November 5 – Love Your Red Hair Day

Posted on November 5, 2018

There's this word that is often said as an insult: ginger

Of course, ginger is a root used to make some food yummy and used in some medicines. 

It's used to make mmmmmm ginger ale. And it's used to make a yummy powdery spice - you know, the spice used to make gingerbread and ginger snaps!

But somewhere along the way, someone started calling redheads gingers, even though the color of the ginger root and powdered spice ginger is not a bit red - and nothing like the colors most commonly seen in natural redheads' hair. And, it turns out, most redheads feel insulted by that label.

So don't use it!

Fictional character
Anne (of Green Gables)
hated being teased
for her red hair.
Also, no-go on terms like carrot-top and nicknames like Weasley or Red. People with red hair have names - use them! 

(Of course, if very beloved good friends love you to call them Red, that's fine - but make sure they really do love the nickname!)

Everybody loves the Weasleys, but most
people don't want to hear, "Your last name must
be Weasley!" ten times a day.
One word many redheads like is auburn. That words is usually used for dark red hair or reddish-brown hair - but if someone with bright or light red hair uses it for him/herself, you should respect that. Another beloved term for red hair is strawberry blond.

Prince Harry is one of the most
famous and popular natural redheads
in the world.
Natural redheads are very rare. Less than 2% of the world's population has red hair! Of course, that translates to a lot of people - around 140 million of them! - but they are few and far between.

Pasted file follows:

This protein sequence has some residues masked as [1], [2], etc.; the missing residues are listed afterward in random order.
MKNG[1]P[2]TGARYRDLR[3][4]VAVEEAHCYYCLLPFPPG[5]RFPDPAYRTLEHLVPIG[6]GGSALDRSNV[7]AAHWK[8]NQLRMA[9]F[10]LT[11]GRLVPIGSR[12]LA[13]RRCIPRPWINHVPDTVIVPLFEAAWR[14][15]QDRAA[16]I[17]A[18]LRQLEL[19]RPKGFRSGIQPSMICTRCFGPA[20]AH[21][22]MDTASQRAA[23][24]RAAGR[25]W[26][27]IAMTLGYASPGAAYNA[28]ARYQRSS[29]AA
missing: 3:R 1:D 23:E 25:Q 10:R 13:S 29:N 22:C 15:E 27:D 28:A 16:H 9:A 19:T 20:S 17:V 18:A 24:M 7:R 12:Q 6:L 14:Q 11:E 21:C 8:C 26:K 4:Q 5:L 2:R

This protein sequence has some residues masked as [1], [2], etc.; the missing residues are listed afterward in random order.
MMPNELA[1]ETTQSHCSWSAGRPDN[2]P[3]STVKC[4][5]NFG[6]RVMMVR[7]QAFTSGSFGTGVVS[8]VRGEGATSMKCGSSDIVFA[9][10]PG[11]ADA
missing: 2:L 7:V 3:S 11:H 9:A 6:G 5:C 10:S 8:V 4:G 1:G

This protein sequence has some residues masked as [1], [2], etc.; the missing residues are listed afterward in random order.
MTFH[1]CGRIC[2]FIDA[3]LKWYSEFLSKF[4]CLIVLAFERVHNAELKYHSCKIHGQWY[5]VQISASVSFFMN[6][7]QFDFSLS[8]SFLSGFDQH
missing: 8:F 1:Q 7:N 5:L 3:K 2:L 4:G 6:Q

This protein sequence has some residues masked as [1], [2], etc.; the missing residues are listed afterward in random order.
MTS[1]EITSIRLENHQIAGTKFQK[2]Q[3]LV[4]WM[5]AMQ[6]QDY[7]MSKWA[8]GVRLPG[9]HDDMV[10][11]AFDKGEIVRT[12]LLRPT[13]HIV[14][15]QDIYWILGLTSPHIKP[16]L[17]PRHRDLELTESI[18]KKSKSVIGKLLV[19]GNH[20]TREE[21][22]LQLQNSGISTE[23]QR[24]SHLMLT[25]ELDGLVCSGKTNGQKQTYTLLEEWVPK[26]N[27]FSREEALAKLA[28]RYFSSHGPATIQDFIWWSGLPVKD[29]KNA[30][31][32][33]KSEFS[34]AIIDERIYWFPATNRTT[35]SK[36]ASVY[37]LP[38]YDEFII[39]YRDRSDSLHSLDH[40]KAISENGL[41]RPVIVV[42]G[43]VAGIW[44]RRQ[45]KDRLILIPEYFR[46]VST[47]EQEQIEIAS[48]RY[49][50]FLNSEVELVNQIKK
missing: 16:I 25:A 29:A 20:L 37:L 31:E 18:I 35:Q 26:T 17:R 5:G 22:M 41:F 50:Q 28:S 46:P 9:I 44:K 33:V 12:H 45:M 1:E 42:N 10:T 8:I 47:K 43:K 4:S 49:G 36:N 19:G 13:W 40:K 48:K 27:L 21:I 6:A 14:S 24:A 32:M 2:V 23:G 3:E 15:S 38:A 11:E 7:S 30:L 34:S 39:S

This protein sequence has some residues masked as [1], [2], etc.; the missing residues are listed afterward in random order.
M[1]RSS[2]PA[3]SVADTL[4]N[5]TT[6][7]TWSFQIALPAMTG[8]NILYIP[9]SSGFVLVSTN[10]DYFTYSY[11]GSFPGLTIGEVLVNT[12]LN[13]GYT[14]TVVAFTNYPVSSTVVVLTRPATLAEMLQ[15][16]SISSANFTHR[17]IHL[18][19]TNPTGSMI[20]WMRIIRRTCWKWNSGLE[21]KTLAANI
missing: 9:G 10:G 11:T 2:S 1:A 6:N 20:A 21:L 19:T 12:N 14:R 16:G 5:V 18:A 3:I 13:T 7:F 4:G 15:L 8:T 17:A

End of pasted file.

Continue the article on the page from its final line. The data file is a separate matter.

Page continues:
(Actually, blond hair is much more common than red hair in babies and young children, but blond hair tends to get darker - the brown hair we call brunette - as people get older, so only about 5% of adults in Europe and North America are natural blonds. That's not a lot greater than the percentage of natural redheads!)

Naturally red hair is most common in Scotland and Ireland - but still, a minority of people in those two countries boast of this hair color. Only about 13% of Scots and 10% of Irish have naturally red hair. 

Some natural redheads live in Asia or Africa (or have Asian or African ancestry). This is because many instances of red hair and freckles is a result of a particular gene - MC1R - and when both parents are carriers of the recessive MC1R gene, the result is red hair and freckles. This explains the Celtic (Scot and Irish) redheads, too - because way more folks living in or from those countries have the recessive version of this gene.

Did you know that the famous "redhead"
Lucille Ball was a natural brunette?
Being a very rare minority, redheads are sometimes mocked or insulted, but they are also often treated as rare and special in a good way. A lot of people dye their hair to look like a natural redhead, for at least parts of their lives (and of course some people dye their hair very UNnatural red colors for parts of their lives!).

Today is all about natural redheads recognizing their hair as rare and special - celebrating their hair - and maybe even reclaiming the hated word ginger. Whatever your natural hair color and texture, you should be able to say "I love my hair!"

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